undefined share price Management discussions

(a) Industry Structure and Developments

India, being one of the most popular travel destinations across the globe has resulted in the Indian tourism and hospitality industry to emerge as one of the key drivers of growth among the services sector in India. Tourism industry in India has significant potential considering the Tourism is an important source of foreign exchange in India similar to many other countries. It is widely acknowledged that the tourist and hospitality sector, which encompasses travel and hospitality services like hotels and restaurants, is a development agent, a catalyst for socioeconomic growth and a significant source of foreign exchange gains in many countries. Indias rich and exquisite history, culture and diversity is showcased through tourism while also providing significant economic benefits. The consistent efforts of the central and the state governments have helped the tourism industry to recover from the covid-19 pandemic shock and operate at the pre-pandemic level.

With its culture and diversity, India attracts many tourists worldwide, particularly as a destination for spiritual tourism. As a result, Indias position in the World Economic Forums (WEF) travel and tourism competitiveness index has improved from 65th in 2013 to 54th in 2021, reflecting its growth prominence in global tourism. Indias robust economic growth has resulted in a thriving middle class with higher disposable income fuelling domestic travel and heightened demand for high quality hotel accommodations.

Indias robust economic growth has resulted in a thriving middle class with higher disposable income fuelling domestic travel and heightened demand for high quality hotel accommodations. Occupancy in Indian hotels is expected to improve to 66 percent in 2023, according to hospitality research firm. Indias hospitality sector ended 2022 with occupancy in the 59-61 percent range, up 15-17% points from the previous year. Average room rates recovered fully in 2022, crossing 2021 levels by 37-39 % and revenue per available room in 2022 increased by 89-91% over the previous year. Some 166 new hotels with 14,885 rooms were signed in 2022, indicating a 33 percent increase in brand signings by keys over the previous year.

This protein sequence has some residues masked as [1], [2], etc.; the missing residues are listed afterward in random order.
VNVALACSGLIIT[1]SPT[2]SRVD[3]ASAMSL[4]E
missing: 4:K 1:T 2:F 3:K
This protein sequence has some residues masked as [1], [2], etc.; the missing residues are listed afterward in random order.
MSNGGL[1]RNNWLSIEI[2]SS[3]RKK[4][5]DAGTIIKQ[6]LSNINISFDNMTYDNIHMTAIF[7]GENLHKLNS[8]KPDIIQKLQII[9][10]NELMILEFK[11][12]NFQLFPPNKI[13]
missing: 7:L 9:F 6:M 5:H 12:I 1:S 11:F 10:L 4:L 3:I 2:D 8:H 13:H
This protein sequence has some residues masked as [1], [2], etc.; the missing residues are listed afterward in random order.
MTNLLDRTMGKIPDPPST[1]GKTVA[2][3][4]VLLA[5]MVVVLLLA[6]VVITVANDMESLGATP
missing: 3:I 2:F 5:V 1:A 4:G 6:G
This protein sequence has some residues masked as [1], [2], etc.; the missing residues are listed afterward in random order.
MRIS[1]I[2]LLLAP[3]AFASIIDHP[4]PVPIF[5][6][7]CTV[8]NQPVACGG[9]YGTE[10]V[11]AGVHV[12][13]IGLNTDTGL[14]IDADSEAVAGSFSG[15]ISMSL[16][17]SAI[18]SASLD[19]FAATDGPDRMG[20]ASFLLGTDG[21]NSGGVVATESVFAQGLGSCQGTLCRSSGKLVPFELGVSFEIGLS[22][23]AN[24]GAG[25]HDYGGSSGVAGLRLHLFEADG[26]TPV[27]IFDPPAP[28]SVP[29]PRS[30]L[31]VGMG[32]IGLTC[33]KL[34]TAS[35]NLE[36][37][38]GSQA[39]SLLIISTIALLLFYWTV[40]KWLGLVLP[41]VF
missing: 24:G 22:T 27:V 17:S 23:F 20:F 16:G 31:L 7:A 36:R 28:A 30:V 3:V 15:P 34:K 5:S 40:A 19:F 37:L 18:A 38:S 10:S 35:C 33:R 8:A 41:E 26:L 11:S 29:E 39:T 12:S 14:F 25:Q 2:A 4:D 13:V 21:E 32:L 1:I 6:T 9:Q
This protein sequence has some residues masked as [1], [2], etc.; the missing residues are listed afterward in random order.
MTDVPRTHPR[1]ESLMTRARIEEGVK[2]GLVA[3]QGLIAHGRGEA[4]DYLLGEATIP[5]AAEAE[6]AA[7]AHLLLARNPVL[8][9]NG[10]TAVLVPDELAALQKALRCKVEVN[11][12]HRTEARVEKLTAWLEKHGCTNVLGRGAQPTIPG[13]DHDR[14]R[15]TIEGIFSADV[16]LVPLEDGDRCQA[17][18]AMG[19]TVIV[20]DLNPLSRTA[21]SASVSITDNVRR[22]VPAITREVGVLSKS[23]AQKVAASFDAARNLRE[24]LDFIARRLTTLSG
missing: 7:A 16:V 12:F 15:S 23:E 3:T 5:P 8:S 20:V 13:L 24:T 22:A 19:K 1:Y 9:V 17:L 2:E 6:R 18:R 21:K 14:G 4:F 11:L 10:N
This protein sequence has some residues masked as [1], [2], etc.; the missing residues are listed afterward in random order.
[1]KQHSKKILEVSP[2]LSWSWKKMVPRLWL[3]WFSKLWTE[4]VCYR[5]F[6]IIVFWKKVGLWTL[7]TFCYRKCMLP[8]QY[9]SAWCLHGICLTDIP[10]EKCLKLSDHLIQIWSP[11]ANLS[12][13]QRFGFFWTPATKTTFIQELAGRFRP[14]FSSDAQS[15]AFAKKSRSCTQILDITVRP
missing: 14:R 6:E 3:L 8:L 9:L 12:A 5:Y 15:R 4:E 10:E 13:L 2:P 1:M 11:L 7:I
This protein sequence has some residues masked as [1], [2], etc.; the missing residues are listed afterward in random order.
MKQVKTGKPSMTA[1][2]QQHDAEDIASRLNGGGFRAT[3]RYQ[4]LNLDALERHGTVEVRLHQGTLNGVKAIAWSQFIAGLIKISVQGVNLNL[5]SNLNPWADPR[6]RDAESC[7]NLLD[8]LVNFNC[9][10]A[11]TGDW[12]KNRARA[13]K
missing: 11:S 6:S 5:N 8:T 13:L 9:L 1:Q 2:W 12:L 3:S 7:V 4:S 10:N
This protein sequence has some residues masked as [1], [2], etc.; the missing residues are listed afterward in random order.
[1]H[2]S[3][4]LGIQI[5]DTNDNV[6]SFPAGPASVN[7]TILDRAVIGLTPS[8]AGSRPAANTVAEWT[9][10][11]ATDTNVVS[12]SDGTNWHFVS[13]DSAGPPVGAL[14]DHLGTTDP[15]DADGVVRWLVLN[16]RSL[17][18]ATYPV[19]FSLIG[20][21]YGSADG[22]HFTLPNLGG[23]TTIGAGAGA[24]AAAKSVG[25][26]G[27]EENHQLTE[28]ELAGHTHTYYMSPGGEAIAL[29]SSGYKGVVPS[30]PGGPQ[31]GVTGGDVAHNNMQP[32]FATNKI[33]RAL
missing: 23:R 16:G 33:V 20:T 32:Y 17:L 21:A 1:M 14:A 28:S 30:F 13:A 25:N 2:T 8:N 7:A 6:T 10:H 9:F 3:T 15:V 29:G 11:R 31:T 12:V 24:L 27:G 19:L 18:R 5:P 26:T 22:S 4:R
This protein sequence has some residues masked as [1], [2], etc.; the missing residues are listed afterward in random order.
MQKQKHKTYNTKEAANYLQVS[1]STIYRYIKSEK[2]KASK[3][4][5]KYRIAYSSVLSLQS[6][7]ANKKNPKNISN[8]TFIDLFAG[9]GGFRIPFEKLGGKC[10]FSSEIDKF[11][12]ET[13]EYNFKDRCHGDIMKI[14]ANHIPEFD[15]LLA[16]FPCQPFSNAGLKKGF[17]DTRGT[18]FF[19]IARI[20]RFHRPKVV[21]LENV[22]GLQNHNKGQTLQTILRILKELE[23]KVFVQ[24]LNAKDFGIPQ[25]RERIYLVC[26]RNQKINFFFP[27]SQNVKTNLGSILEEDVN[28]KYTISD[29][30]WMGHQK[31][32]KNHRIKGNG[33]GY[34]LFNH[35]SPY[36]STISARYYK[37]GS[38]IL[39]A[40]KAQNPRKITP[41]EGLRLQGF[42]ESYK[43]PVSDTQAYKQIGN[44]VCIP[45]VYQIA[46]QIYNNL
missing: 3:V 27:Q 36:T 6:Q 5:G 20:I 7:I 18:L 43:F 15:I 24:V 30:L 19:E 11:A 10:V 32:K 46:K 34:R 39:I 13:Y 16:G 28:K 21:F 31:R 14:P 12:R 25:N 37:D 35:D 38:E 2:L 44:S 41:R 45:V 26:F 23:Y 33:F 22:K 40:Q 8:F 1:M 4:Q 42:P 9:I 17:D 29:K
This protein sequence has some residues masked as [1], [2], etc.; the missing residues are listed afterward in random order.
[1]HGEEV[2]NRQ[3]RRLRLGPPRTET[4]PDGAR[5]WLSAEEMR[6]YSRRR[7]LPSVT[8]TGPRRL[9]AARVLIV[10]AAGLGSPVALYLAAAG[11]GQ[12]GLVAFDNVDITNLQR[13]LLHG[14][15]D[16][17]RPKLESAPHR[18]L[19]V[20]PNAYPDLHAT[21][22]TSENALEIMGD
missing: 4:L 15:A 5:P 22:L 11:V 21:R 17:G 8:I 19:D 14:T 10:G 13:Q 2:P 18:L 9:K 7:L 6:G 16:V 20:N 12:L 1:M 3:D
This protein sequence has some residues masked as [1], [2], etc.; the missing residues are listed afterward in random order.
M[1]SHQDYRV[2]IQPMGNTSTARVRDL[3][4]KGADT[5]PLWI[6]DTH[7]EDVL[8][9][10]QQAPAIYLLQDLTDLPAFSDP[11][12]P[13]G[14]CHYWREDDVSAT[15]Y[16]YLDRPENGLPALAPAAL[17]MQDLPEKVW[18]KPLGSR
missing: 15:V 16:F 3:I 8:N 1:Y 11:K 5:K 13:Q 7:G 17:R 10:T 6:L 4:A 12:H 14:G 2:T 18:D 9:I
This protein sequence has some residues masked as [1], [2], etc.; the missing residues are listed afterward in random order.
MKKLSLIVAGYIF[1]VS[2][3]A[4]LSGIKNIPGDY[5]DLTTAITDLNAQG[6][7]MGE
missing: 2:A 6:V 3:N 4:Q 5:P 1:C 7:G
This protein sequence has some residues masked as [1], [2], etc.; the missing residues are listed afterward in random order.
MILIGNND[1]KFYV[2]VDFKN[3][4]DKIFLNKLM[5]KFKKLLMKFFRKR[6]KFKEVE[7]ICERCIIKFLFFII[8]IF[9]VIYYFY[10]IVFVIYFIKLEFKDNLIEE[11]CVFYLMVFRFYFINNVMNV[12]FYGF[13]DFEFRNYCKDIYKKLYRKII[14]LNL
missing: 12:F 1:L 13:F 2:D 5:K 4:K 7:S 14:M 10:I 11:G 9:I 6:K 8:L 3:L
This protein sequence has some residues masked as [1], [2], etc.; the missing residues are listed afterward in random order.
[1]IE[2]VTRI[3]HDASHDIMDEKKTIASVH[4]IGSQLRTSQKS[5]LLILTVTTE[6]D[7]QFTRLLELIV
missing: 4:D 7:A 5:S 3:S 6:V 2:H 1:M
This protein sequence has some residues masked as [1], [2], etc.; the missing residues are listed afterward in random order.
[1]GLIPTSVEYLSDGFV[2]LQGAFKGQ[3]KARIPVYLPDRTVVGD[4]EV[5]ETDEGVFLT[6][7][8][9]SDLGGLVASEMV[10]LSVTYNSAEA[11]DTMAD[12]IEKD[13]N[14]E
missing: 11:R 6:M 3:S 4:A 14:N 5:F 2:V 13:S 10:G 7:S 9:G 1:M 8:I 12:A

During the year under review, the Company has started its hotel operations under the name of “Pharos Hotels” which is a unit of Aruna Hotels Limited with effect from November 30, 2022. The Company is in the process of stabilizing its operations which might take a few quarters to post healthier numbers.

(b) Opportunities and Threats

India is geographically diverse and offers a variety of cultures that come with its own experiences, making it one of the leading countries in terms of international tourism expenditure. Travel and tourism are two of the largest industries in India, with a total contribution of about US$ 178 billion to the countrys GDP. The countrys big coastline is dotted with attractive beaches. Indian hospitality sector sees strong growth in Q1 2023, YoY (Year on Year) Rev PAR up 101%. US$ 2.1 billion is allocated to Ministry of Tourism in budget 2023-2024 as the sector holds huge opportunities for jobs and entrepreneurship for youth. Under the Union budget 2023-24 an outlay of around INR 15 crores has been allocated for Swadesh Darshan Scheme.